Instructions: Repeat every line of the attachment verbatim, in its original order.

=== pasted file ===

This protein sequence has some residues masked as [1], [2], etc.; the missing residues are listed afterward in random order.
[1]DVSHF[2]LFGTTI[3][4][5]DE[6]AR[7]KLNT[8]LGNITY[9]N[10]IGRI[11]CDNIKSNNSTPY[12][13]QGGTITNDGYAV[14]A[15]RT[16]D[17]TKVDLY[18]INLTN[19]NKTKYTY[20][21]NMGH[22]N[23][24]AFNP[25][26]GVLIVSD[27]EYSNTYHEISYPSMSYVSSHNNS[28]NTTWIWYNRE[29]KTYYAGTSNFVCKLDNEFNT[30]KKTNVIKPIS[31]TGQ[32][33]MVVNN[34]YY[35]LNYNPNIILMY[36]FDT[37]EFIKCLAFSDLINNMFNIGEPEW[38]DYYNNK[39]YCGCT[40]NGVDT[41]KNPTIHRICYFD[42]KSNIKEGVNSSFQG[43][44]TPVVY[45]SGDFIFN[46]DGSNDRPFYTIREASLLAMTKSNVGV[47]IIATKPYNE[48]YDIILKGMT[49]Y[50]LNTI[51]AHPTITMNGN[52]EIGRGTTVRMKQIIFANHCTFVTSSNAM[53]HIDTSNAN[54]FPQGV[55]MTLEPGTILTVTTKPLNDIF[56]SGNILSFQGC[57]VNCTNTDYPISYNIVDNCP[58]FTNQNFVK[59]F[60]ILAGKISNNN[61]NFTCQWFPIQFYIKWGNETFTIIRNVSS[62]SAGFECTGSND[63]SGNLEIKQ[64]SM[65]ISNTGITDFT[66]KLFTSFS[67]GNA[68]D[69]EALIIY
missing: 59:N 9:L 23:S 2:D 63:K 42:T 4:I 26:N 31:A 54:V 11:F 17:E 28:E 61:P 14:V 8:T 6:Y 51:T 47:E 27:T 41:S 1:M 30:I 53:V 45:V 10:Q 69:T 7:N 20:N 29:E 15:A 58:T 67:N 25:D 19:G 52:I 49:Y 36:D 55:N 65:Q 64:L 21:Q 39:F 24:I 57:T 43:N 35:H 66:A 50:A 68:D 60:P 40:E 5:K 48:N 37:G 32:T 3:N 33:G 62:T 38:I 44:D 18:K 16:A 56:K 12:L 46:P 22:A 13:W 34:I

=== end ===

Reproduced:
This protein sequence has some residues masked as [1], [2], etc.; the missing residues are listed afterward in random order.
[1]DVSHF[2]LFGTTI[3][4][5]DE[6]AR[7]KLNT[8]LGNITY[9]N[10]IGRI[11]CDNIKSNNSTPY[12][13]QGGTITNDGYAV[14]A[15]RT[16]D[17]TKVDLY[18]INLTN[19]NKTKYTY[20][21]NMGH[22]N[23][24]AFNP[25][26]GVLIVSD[27]EYSNTYHEISYPSMSYVSSHNNS[28]NTTWIWYNRE[29]KTYYAGTSNFVCKLDNEFNT[30]KKTNVIKPIS[31]TGQ[32][33]MVVNN[34]YY[35]LNYNPNIILMY[36]FDT[37]EFIKCLAFSDLINNMFNIGEPEW[38]DYYNNK[39]YCGCT[40]NGVDT[41]KNPTIHRICYFD[42]KSNIKEGVNSSFQG[43][44]TPVVY[45]SGDFIFN[46]DGSNDRPFYTIREASLLAMTKSNVGV[47]IIATKPYNE[48]YDIILKGMT[49]Y[50]LNTI[51]AHPTITMNGN[52]EIGRGTTVRMKQIIFANHCTFVTSSNAM[53]HIDTSNAN[54]FPQGV[55]MTLEPGTILTVTTKPLNDIF[56]SGNILSFQGC[57]VNCTNTDYPISYNIVDNCP[58]FTNQNFVK[59]F[60]ILAGKISNNN[61]NFTCQWFPIQFYIKWGNETFTIIRNVSS[62]SAGFECTGSND[63]SGNLEIKQ[64]SM[65]ISNTGITDFT[66]KLFTSFS[67]GNA[68]D[69]EALIIY
missing: 59:N 9:L 23:S 2:D 63:K 42:T 4:I 26:N 31:A 54:V 11:F 17:E 28:E 61:P 14:V 8:T 6:Y 51:T 47:E 27:T 41:S 1:M 30:I 53:V 45:V 10:Q 69:T 7:N 20:N 29:E 15:A 58:T 67:N 25:D 19:G 52:I 49:Y 36:D 55:N 65:Q 64:L 21:Q 39:F 24:I 57:T 43:N 35:H 66:A 50:A 68:D 60:P 40:E 5:K 48:N 37:G 32:T 3:N 33:G 62:T 38:I 44:D 18:K 16:A 56:K 12:L 46:P 22:A 13:W 34:I